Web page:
Roger Neilson, the late, great NHL coach, had a theory about fore-checking and early in his career he used a large, elderly collie named Jacques to teach it to junior-aged players.
Neilson would head behind the net with a tennis ball on his stick and his dog would stand in front of the goalie, waiting for him to make a move.
The lesson: If canines know not to chase people mindlessly around stationary objects, hockey players should be able to learn to do the same, or at least imitate the behaviour.
It's not known whether Montreal Canadiens forward Artturi Lehkonen had a dog growing up in Piikkio, Finland, but he plays like one, relentlessly, tirelessly and with enthusiasm.
In the first period at the Bell Centre on Thursday Lehkonen provided an example of how subtle positioning and on-the-fly decision making can affect a close game.
With New York Rangers defenceman Marc Staal skating back to retrieve a loose puck in the right corner of his own zone the Finn bustled in behind him, on his outside shoulder, forcing him behind the net.
That's where Lehkonen, rather than following, turned hard and scooted around the front, thus forcing Staal toward the boards and, as he turned to avoid a referee, the Finn sneaked his stick in and pilfered the puck.
The play would eventually result in a goal – Lehkonen's second of the playoffs, which jointly leads the team with Alex Radulov – and showed why Habs coach Claude Julien has compared the heady young winger to Loui Eriksson of the Vancouver Canucks, a one-time 36-goal scorer in the NHL.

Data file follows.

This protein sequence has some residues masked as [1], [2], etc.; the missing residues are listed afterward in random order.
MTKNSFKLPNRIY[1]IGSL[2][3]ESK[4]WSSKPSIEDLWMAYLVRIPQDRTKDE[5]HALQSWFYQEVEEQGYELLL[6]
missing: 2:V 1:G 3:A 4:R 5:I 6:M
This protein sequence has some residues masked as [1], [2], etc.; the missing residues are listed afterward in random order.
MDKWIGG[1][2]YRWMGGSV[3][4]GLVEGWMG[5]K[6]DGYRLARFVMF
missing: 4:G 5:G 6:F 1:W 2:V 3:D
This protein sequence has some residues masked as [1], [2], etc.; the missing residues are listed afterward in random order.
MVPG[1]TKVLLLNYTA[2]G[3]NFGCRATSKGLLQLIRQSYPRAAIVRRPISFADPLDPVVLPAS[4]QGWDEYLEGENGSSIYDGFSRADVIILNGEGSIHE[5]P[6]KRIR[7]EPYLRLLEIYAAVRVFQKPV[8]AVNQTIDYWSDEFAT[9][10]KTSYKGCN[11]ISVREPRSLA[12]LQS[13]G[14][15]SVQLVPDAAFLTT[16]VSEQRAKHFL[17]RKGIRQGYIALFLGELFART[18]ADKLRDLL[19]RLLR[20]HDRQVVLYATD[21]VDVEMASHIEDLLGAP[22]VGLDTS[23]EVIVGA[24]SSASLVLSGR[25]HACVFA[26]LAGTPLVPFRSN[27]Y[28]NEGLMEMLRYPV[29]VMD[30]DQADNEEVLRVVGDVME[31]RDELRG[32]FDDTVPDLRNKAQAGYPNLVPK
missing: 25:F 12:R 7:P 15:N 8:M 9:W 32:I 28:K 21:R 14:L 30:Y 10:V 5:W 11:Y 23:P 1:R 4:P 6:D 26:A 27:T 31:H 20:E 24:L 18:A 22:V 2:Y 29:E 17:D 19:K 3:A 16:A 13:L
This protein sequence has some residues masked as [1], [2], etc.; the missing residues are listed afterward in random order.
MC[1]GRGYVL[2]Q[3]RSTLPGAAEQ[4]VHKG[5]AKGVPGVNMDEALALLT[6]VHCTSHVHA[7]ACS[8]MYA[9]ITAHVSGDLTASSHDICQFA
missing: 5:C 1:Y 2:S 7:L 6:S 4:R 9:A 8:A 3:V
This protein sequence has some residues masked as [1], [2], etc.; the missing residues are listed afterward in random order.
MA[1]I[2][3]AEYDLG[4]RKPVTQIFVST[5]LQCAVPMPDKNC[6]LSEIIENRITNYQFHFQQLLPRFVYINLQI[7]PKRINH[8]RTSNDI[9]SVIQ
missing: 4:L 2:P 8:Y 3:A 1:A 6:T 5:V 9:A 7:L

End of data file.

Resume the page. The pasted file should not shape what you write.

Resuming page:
"A smart, smart player, he just has that personality, not much fazes him," Julien said. "He just goes about his business."
Lehkonen later added an assist on Brendan Gallagher's go-ahead goal and ended the night on the top line and first wave of the power-play.
So, hands up out there if you predicted the 21-year-old NHL rookie would be the Habs' most consistent forward in the playoffs to this point. Anyone?
The Canadiens face elimination on Saturday at Madison Square Garden, which will test the theory character is more consequential than other qualities in hockey.
Habs general-manager Marc Bergevin began stockpiling grit and leadership last summer (out: P.K. Subban and Lars Eller; in: Shea Weber, Andrew Shaw, Radulov), and continued at the trade deadline (in: Jordie Benn, Steve Ott, Dwight King, Andreas Martinsen).
Overlooked in much of the discussion is the never-say-die contribution from Lehkonen, a second-round choice in 2013, Bergevin's second draft with the club.
He has 14 points in his past 17 games playing mostly third-line minutes. Not that his emergence is a shock.
Lehkonen has a lethal shot and a sky-high hockey IQ. He also owns a world junior championship gold medal and, a year ago, led Sweden's top pro league in playoff scoring, setting a Frolunda club record. Coincidentally, one of the club's signature exports is Rangers goalie Henrik Lundqvist.
"Although [Lundqvist's twin brother] Joel might be a bigger deal back there," said Lehkonen, who speaks in a commanding baritone.
The younger Lehkonen made his debut in the Liiga, or Finland's elite league, at 16.
He'll never be a bruiser in the NHL – he is listed, optimistically, at six feet and 182 pounds – but as Bergevin told the Montreal Gazette earlier this year, "he shakes hands like he's six-four."